Many of the international award winning films that are competing for the Oscar are premiering after the academy entry deadlines, such as the Australian film Eternity (see Talking Heads: Eternity's Lawrence Johnston and Susan MacKinnon), which is scheduled to premiere in New York in March, and a number of films that premiered at Sundance in January. Baseball premiered at Telluride but did not play theatrically in New York or Los Angeles. Coming Out Under Fire and Freedom on My Mind, winners of prestigious awards from Sundance and the IDA with limited theatrical showings, are also in consideration and have not had major theatrical support.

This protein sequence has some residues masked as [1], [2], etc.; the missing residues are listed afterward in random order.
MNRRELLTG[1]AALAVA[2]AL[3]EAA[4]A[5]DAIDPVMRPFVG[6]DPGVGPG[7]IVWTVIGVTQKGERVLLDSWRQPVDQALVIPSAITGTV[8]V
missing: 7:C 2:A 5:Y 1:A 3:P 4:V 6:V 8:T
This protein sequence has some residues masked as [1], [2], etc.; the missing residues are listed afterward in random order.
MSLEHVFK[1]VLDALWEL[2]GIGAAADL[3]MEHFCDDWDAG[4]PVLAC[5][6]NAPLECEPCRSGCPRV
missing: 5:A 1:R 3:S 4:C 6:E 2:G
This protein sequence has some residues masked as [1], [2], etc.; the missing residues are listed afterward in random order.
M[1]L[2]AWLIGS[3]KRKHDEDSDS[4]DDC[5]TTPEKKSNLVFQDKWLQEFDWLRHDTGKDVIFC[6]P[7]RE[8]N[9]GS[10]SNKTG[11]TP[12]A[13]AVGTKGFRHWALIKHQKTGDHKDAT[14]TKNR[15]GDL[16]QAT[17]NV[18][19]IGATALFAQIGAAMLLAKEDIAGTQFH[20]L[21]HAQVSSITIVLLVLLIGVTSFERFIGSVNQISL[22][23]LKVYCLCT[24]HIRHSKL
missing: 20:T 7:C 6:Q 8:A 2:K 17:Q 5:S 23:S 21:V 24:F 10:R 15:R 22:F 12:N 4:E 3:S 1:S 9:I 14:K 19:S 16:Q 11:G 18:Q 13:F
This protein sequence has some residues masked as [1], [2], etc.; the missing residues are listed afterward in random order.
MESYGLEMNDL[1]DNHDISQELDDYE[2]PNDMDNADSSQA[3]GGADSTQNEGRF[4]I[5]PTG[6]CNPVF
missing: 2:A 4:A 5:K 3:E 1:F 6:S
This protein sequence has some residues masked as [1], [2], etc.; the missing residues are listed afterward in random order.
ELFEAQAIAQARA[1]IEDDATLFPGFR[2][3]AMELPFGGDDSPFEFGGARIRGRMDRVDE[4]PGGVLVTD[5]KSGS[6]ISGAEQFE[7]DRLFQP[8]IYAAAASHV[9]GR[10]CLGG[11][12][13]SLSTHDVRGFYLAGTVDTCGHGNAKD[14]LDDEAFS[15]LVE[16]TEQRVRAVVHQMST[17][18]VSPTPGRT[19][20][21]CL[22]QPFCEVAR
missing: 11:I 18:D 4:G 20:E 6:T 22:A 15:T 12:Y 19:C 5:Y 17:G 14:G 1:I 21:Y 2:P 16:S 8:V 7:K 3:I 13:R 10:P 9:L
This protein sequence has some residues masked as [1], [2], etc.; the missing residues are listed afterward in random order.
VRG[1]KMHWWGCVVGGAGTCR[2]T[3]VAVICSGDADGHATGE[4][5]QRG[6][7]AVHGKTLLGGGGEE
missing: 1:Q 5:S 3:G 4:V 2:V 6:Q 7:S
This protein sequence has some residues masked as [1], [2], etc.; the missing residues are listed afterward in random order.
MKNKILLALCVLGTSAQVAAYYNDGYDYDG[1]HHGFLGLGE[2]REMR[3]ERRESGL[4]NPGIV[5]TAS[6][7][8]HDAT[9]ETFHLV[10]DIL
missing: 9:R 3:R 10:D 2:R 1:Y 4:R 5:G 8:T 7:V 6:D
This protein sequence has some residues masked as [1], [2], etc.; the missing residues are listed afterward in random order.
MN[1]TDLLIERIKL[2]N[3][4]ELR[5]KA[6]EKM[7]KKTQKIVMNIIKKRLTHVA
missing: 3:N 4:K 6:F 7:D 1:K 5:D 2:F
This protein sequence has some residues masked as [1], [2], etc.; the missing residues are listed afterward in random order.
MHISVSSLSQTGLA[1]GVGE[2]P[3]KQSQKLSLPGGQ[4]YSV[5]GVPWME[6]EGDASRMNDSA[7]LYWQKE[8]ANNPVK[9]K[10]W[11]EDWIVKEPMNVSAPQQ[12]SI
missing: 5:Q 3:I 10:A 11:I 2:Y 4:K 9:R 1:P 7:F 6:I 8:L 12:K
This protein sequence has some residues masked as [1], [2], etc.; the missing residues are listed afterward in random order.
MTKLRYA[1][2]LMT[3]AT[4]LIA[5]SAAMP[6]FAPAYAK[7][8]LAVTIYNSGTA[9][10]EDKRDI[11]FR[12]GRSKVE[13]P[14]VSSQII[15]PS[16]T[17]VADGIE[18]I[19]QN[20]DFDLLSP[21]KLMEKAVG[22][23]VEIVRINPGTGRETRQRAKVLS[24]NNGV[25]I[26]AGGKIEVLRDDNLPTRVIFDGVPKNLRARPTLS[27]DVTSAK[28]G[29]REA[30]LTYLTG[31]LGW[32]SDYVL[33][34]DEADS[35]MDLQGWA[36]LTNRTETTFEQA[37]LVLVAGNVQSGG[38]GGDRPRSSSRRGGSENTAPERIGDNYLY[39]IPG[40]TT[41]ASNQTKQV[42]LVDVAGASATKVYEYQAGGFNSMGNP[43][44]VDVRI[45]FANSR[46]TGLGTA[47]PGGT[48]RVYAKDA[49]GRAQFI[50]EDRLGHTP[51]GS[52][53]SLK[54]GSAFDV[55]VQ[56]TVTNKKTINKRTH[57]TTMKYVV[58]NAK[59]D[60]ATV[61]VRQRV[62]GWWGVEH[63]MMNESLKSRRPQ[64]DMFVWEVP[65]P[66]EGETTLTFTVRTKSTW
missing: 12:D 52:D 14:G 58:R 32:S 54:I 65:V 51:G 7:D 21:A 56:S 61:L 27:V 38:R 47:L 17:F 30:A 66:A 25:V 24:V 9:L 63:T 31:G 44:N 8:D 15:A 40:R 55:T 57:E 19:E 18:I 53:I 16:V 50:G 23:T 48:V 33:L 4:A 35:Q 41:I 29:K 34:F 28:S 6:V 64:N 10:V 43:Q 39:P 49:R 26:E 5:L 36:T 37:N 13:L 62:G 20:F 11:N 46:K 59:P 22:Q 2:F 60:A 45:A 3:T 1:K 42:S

Hoop Dreams, which won the audience award at Sundance and an IDA Distinguished Documentary Achievement Award in 1993, is being distributed by Fine Line. Fine Line, as did Warner Brothers with Roger and Me and October Films with The War Room in years past, is trying to position Hoop Dreams for a Best Picture Academy Award nomination. (Any movie that played in Los Angeles County in 35mm may compete for all Academy Awards, including best picture, best director, and so forth.) Fine Line is sending out 5,000 cassettes of Hoop Dreams to academy members to generate support for more Academy Award nominations. Few small distributors can afford the $50,000-plus expense that these larger distributors incur for screenings, ads, and cassettes. In theory, all of this is done to sell tickets at the box office and improve the television and future home video sales. It is good business to be on "best" lists.